Greenland! Bah! My biggest failure. Does anyone even live there? This is a map of my blogging world. If the country is colored, someone in that country has read my blog. Or at least they’ve landed on my blog. How many actually read it? I need better analytics to answer that question.
Last week, I read a blog-post that showed a similar map. The blogger was further along than me. He had Greenland! But his map also showed a similar white-spot in the middle of Africa. I asked him if he was bothered by his lack of success there. His reply: “I’m not after world domination, just yet.”
Well I am.
Everyone needs a hobby. Something to motivate them, something to obsess over. Right now, for me, It’s my blogging map. So I wonder: why hasn’t anyone from Greenland viewed my blog? It’s a big country–I thought–massive. Almost the same size as the whole continent of Africa. Way bigger than the United States. This got me googling Greenland.
This is what I learned. Maps lie. As it turns out, the world map, the one I grew up with, the one WordPress uses to show where our blogs have reached, is spatially inaccurate. The continent of Africa is fourteen times bigger than Greenland even though they’re portrayed as the same size on the map. I have no idea how this happened. Maybe they initially took one of those maps, drawn by explorers in the 1700s, and never updated it.
Still, no page views? Google tells me that Greenland, over 800,000 square miles only has 56,000 people. It’s about as populous as the University of Central Florida. 0.0007% of the world’s population lives there. No wonder no one has visited my page.
And what’s that island just to the east of Greenland? No page-views from there either. It’s Svalbard. I’ve never even heard of Svalbard. 2,667 people live there. It’s a “Norwegian archipelago.” Right, I had to look that up, too. An archipelago is a fancy word for a group of islands. I’m not sure why Svalbard isn’t counted as part of Norway, but in the WordPress world it’s not. 2667 residents. Do they even have internet in Svalbard?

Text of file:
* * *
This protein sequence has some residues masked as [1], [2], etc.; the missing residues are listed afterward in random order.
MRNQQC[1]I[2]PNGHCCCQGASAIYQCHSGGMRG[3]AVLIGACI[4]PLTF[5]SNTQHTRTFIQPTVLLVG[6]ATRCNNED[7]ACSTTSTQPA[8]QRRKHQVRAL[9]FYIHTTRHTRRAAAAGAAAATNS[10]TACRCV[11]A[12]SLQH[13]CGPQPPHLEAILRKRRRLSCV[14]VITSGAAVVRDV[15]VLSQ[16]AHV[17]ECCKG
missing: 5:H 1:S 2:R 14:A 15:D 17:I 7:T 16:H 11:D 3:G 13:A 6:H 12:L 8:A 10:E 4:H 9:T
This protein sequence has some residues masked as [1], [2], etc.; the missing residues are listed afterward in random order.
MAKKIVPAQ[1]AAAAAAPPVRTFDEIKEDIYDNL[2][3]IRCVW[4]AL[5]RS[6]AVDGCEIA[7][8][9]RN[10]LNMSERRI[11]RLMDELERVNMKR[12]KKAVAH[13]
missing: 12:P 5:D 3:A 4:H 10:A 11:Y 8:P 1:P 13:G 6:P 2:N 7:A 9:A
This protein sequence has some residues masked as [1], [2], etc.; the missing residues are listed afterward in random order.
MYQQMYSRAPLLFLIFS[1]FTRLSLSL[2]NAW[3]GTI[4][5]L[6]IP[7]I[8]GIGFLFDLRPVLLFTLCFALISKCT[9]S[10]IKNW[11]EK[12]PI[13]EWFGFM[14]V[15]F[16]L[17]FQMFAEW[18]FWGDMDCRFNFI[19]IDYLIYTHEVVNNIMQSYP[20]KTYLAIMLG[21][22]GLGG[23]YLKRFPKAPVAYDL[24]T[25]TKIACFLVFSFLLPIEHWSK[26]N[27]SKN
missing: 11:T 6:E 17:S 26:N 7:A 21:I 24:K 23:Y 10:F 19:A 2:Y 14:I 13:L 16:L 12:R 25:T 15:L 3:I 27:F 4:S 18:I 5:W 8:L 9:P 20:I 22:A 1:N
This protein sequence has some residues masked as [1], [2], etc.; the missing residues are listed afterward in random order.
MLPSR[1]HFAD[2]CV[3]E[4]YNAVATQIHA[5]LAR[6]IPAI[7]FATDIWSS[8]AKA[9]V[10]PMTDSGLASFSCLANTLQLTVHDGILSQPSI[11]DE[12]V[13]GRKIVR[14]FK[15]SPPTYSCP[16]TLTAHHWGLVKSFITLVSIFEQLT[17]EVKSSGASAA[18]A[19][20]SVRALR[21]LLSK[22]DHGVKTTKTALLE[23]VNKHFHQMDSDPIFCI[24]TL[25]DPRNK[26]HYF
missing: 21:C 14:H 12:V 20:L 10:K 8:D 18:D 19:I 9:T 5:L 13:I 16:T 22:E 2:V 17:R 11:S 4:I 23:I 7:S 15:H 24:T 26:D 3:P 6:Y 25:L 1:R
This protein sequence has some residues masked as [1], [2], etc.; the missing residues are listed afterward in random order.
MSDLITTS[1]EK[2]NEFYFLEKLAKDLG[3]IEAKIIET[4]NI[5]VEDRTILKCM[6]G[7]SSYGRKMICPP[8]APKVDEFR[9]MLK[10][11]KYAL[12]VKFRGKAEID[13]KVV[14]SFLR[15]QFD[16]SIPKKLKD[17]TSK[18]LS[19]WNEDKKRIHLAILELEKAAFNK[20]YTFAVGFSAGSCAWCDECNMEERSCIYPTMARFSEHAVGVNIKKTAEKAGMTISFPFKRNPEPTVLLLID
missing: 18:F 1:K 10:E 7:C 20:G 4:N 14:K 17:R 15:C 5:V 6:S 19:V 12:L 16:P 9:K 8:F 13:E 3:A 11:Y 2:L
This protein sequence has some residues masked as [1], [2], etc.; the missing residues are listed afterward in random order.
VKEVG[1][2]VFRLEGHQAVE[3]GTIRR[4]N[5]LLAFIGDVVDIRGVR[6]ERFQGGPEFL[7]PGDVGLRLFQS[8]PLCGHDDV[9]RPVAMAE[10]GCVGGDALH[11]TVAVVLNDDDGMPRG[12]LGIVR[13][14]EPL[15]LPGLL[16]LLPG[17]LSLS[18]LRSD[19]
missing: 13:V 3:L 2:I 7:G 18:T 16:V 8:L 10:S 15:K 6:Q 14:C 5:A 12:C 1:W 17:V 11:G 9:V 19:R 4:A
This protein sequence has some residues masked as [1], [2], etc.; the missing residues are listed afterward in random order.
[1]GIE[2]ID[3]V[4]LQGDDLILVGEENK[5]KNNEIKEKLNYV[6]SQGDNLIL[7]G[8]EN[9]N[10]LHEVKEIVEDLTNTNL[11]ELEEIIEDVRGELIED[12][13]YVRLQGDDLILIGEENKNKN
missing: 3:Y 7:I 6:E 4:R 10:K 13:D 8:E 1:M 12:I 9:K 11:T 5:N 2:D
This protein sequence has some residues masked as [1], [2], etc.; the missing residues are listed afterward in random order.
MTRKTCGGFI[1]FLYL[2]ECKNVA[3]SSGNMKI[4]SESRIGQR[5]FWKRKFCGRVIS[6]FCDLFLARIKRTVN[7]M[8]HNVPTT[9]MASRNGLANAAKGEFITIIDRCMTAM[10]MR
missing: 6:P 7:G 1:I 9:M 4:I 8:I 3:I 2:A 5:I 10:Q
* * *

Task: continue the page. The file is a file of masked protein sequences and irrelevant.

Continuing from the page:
No one has ever visited my site from Mongolia either. Mongolia is a good sized country, a little smaller than Greenland. They have thirteen million citizens. Aren’t they interested in what I have to say? Do they care about mental health or running or parenting or blogging? These are some of my search tags. Does nobody in Mongolia care about the Hair Wiz–I get two or three hits every day from people looking up the Hair Wiz. Some even leave comments.
In truth, I’m shocked by who reads my blog. When I created it, I thought it would appeal to a dozen people, all in the eastern United States. People just like me. Middle-aged men. Parents of teens. India holds my third highest readership. India is an exotic country, a half a world away. I’m not sure how my blog would be relevant to residents of India. I’ve read some Indian blogs. None of them seem all that relevant to me.
I’m consistently amazed by how much of the world speaks English. Because I’m getting page hits, that means people are searching on my keywords (Hair Wiz). And because people from eighty percent of the countries in the world are making these searches, it seems that most of the world has at least two languages under their belt. Only a quarter of Americans speak a second language and the majority of those are from families that emigrated to the United States in the past two generations.*
I’d be curious to see the maps of bloggers from other countries. Are they as skewed towards United States readership as mine? Over half of my page-views come from within the U.S. I personally read some international blogs, and it seems like most of the readers, the ones who leave comments anyway, are from the U.S. as well. Is WordPress skewed to American readers because it’s an American platform, or is blogging more of an American pass-time. If you asked me to name the most narcissistic nation, I’d say it’s the United States. And what could be a more narcissistic hobby than blogging: Here, let me tell you all about myself.
I’ll continue my quest to conquer the world. I’ll even use clever tricks like putting Greenland and Svalbard in my keyword tags. And once I get those missing Euro-nations under my belt, I’ll set my sights on Africa. I have a lot of work to do there.
* I actually made up the statistic about when dual language speakers came to the United States. But of all the Americans I know who speak a second language, they only do so because they or their parents came from somewhere else.